The Sloan Indigenous Graduate Partnership (SIGP) Scholarship Program
The Sloan Indigenous Graduate Partnership (SIGP) is a scholarship program funded by the A.P. Sloan Foundation since 2003 to support Indigenous (Native American, Alaska Native, Native Hawaiian, and original peoples of Guam, Samoa, or other Pacific Islands with U.S. Citizenship) graduate students pursuing degrees in science, technology, engineering or mathematics (STEM) with the intent of increasing the number of Indigenous Americans earning master’s and doctoral degrees in STEM disciplines.
To be eligible, students must be accepted into a STEM graduate program at one of the 8 SIGP partner institutions University of Alaska-Anchorage, University of Alaska-Fairbanks, the University of Arizona (Tucson), the University of Montana (Missoula), Montana Technological University (Butte), Montana State University (Bozeman), Purdue University (Indiana) or the SUNY College of Environmental Science and Forestry.
Advice for American Indian and Alaska Native Graduate Students: video
Challenges for American Indian and Alaska Native Students in Graduate School: video
Interview with now Alumna, Dionne Zoanni, MS, Earth Sciences, 2017: video
The SIGP program provides funding to selected graduate students on a competitive basis. Each SIGP program partner has a responsibility to provide financial support to their Scholars; the amount allocated for tuition and teaching/research assistantships varies by institution. The Sloan awards are a supplement to the funding a Scholar receives from the institution/graduate program. The M.S. awards are $20,000 total and the Ph.D. awards are $40,000 total. A student can apply for an M.S. award and then apply separately for a Ph.D. award upon completion of the M.S. degree.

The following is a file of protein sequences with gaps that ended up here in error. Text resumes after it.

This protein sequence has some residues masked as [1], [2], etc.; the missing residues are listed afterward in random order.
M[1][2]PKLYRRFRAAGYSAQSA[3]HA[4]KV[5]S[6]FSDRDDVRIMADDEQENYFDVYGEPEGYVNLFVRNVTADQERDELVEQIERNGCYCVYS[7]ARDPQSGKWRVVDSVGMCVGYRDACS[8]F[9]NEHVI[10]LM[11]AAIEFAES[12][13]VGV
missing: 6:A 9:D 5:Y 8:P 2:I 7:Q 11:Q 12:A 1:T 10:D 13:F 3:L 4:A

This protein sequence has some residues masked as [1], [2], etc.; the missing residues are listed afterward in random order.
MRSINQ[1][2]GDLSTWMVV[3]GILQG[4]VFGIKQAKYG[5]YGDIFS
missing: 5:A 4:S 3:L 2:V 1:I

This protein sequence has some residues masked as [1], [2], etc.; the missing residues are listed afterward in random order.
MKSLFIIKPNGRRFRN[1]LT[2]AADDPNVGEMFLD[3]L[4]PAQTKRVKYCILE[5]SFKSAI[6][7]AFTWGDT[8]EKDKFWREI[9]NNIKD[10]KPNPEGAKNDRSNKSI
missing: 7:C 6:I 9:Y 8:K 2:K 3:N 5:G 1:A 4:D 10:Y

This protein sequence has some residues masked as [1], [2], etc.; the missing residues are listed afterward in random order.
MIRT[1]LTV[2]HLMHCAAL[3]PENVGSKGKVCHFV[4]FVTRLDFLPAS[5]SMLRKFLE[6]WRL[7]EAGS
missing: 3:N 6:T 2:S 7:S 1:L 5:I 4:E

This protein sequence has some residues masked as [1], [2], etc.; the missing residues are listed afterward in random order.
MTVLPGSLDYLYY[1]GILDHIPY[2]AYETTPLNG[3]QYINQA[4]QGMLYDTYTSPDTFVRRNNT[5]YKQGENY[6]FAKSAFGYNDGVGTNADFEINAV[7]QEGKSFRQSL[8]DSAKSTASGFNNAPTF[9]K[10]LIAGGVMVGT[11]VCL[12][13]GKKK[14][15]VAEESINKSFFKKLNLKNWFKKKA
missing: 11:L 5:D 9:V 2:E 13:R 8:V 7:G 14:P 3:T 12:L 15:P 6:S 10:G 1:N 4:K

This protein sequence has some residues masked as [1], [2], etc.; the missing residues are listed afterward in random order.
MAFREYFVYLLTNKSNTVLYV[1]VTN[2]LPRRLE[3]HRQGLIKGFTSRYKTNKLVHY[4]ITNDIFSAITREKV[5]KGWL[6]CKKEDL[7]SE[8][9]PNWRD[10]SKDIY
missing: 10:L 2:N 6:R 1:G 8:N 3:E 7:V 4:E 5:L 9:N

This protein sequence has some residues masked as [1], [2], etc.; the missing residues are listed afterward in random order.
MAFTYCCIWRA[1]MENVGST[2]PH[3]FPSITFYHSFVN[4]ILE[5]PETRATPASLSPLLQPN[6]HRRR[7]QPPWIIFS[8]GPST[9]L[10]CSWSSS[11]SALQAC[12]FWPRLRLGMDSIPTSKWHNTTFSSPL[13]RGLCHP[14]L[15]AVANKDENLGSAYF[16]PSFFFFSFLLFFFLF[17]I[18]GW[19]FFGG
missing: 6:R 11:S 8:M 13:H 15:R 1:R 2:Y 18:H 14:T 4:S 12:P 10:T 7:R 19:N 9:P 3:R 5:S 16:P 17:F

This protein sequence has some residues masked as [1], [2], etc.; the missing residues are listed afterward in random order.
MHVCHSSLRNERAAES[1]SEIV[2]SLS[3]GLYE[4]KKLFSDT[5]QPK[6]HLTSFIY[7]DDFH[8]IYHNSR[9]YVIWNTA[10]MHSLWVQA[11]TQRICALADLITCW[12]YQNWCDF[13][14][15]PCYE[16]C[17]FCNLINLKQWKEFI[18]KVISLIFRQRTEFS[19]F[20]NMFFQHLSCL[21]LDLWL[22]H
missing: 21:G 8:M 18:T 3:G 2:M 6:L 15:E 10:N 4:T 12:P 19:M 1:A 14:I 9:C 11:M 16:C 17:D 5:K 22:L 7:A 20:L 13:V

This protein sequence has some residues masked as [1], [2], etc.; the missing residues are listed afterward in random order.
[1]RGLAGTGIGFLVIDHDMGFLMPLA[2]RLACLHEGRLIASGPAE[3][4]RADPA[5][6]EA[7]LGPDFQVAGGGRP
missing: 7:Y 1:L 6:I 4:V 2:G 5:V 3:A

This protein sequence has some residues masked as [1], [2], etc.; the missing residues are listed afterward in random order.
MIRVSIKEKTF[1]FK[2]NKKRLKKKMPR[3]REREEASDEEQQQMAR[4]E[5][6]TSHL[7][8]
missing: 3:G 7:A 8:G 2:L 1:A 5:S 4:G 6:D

The Montana University System (MUS) SIGP Program
The national SIGP program was expanded in the fall of 2005 to include the participation of select graduate programs at The University of Montana (Missoula, MT) and Montana Tech of The University of Montana (Butte, MT). In 2012, Montana State University (Bozeman, MT) was invited to join the Montana University System (MUS) SIGP program. Please visit the UM SIGP web page and Tech SIGP web page to learn about their respective programs.
The overall goal of the SIGP program is to strengthen and expand university initiatives to recruit, retain, and graduate American Indian and Alaska Native students in STEM master’s and doctoral programs. To this end, at Montana State University the SIGP program is an integral part of the collaborative support provided through the Graduate School and each STEM graduate degree program. In alignment with the University’s mission of "Choosing Promise," which was adopted as part of the University’s strategic plan in 2019, this partnership supports American Indian and Native Alaska students in the form of scholarships, assistantships, professional development, and community/networking support.
At MSU, the SIGP program has attracted an extraordinary group of Indigenous American graduate students who are pursuing degrees in the natural and physical sciences and engineering. Among our students, research has ranged from water quality, chemical contamination, data mining, invasive plants, buffalo, rural healthcare, food preservation to other areas close to the heart of Indigenous peoples.
If you are an Indigenous American who is interested in a graduate degree in science, technology, engineering or mathematics (STEM), we are very interested in talking with you. We believe you will see that the SIGP program can offer you a unique opportunity to earn your graduate degree. Not only will you be given the opportunity for financial support, you will also have access to top faculty here on campus and the chance to connect with other Indigenous Americans pursuing graduate degrees. We look forward to hearing from you!